One of the biggest holiday traditions from a business perspective is that of Black Friday shopping. Originating in the United States, Black Friday has a varied history, but most attribute its name as referring to the first shopping day of the year where retailers go from operating in the red, to turning a profit. Black Friday marks the official beginning of the holiday shopping season, and through the New Year retailers remain overwhelmed with busy holiday shoppers, with 30% of all retail sales taking place during this crucial time.

Beyond the holiday glitz, the shelves of new products, or the discount pricing, lies deep strategy that has been studied and planned for all year long. In a modern economy, retailers have had to remain flexible to shifting consumer behaviors, competing for that all important shopping dollar while being sensitive to the changing demands of their customers. A brief study of Black Friday, it’s rise in popularity and the way it has shifted over the years gives great insight into the benefits of strategic planning and execution for any industry.

The top lessons retailers can teach the rest of us about business strategy include:

A Willingness to Adjust

Retailers often find themselves at the crossroads of every trade wind that blows. Profits can depend on anything from unemployment numbers to the price of gas to natural disasters to what day of the week the holidays fall on that year. And all of that before they’ve even considered what the competition is doing.

These kinds of dramatic ebbs and flows require a level of flexibility and agility rarely seen in the corporate world. Yet a quick study of Black Friday practices over the last 10-15 years demonstrates just how well retailers stay ahead of trends. For example, online shopping has significantly altered the face of Black Friday – changing the shopping holiday from one day to four – beginning with Black Friday, moving to Small Business Saturday, and ending with Cyber Monday. Predictions say that 92% of all shoppers will purchase online this holiday season. There was a time when cyber selling seemed to signal the death of traditional brick and mortar stores, but retailers’ ability to adapt and find new ways of reaching customers has ensured their longevity.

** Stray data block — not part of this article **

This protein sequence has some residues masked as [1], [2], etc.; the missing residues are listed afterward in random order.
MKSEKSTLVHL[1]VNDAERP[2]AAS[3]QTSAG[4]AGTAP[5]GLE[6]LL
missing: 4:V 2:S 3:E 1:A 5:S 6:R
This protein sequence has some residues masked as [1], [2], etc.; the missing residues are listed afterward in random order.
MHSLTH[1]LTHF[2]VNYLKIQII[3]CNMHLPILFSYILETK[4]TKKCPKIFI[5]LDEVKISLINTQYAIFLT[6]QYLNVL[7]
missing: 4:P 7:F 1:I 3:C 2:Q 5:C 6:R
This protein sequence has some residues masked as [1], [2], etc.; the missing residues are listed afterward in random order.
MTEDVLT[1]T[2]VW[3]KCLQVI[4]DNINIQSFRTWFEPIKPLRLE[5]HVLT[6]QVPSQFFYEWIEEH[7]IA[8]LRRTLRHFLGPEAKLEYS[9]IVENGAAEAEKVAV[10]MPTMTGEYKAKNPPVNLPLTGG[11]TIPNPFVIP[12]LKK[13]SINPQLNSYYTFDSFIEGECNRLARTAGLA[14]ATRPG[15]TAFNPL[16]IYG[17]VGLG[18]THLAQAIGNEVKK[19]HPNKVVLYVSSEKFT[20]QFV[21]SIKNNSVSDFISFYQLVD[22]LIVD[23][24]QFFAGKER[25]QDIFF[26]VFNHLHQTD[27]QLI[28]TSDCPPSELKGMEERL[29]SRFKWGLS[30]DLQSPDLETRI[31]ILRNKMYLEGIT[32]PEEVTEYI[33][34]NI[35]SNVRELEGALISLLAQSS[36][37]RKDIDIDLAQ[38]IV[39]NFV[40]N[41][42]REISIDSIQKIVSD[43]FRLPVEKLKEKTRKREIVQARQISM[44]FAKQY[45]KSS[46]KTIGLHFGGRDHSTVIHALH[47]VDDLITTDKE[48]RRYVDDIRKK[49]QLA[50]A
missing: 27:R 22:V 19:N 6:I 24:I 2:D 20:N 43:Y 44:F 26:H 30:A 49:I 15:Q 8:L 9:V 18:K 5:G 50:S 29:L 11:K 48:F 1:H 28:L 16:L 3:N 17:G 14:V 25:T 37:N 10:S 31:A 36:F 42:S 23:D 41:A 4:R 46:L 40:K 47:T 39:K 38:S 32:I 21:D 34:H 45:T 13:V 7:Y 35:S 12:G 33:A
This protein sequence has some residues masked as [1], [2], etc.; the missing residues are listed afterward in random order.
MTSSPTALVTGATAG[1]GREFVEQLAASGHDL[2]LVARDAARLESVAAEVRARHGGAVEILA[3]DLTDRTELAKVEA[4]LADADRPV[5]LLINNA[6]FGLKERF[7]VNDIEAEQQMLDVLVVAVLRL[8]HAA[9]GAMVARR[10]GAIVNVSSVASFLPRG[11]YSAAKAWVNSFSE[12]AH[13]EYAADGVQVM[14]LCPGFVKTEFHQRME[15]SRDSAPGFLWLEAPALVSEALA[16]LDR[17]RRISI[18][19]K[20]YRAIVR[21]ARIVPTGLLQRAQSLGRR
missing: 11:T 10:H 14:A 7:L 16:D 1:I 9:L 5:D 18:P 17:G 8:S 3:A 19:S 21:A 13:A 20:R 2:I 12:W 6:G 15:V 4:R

A Close Eye on Competitors and Customers

Retailers live and die by customer expectations. While customers are king in any business, it is never more true than in a retail environment where the stakes are high and the competition is a click away.

Regardless of your business, you can take a page from the retail world’s undeviating focus on competition and consumer expectations. Take, for example, back in 2013 when the traditional Black Friday schedule of opening in the wee hours of the morning started to drift earlier and earlier. Some department stores were choosing to open midday on Thanksgiving Thursday, the crowning jewel of American holidays. At first, retailers vied to see who would be first to throw open their doors. But now, three years later, a large percentage of retailers have opted out of infringing on Thanksgiving, citing a desire to let employees have a much needed day off. While magnanimous, they were also responding to a significant consumer backlash that insisted Thanksgiving should be a time set aside for family.

Companies can learn a thing or two from the retail industry’s ability to spin a situation in its favor, serving customers while at the same time subtly thumbing their nose at the competition.

Highly Regulated Systems

Retailers track everything. At any moment, top stores around the world can drill down sales data to the year, the month, the day and even the hour. They know which location performs best, how to adjust merchandise based on mitigating circumstances (ever notice the stand of umbrellas that makes its way to the front of the store during a rainstorm?), and how to keep a customer engaged the moment they walk through the doors. This isn’t by happy accident – this kind of knowledge comes from a calculated and highly regulated approach to analyzing data, predicting behaviors and executing planned strategies.

Businesses of all types can learn from this devotion to structure. Whether your job is to sell a product or provide a service, whether your company is a global conglomerate or a small mom-and-pop, attention to detail and a well-defined systematic approach to daily business practices can provide direct results to your bottom line.

The world of holiday shopping offers a great case study for businesses looking to better incorporate strategic planning into their best practices. If the volatile and competitive world of retail can adjust to numerous threats and opportunities, so can your business take advantage of strategic execution to influence bottom line success.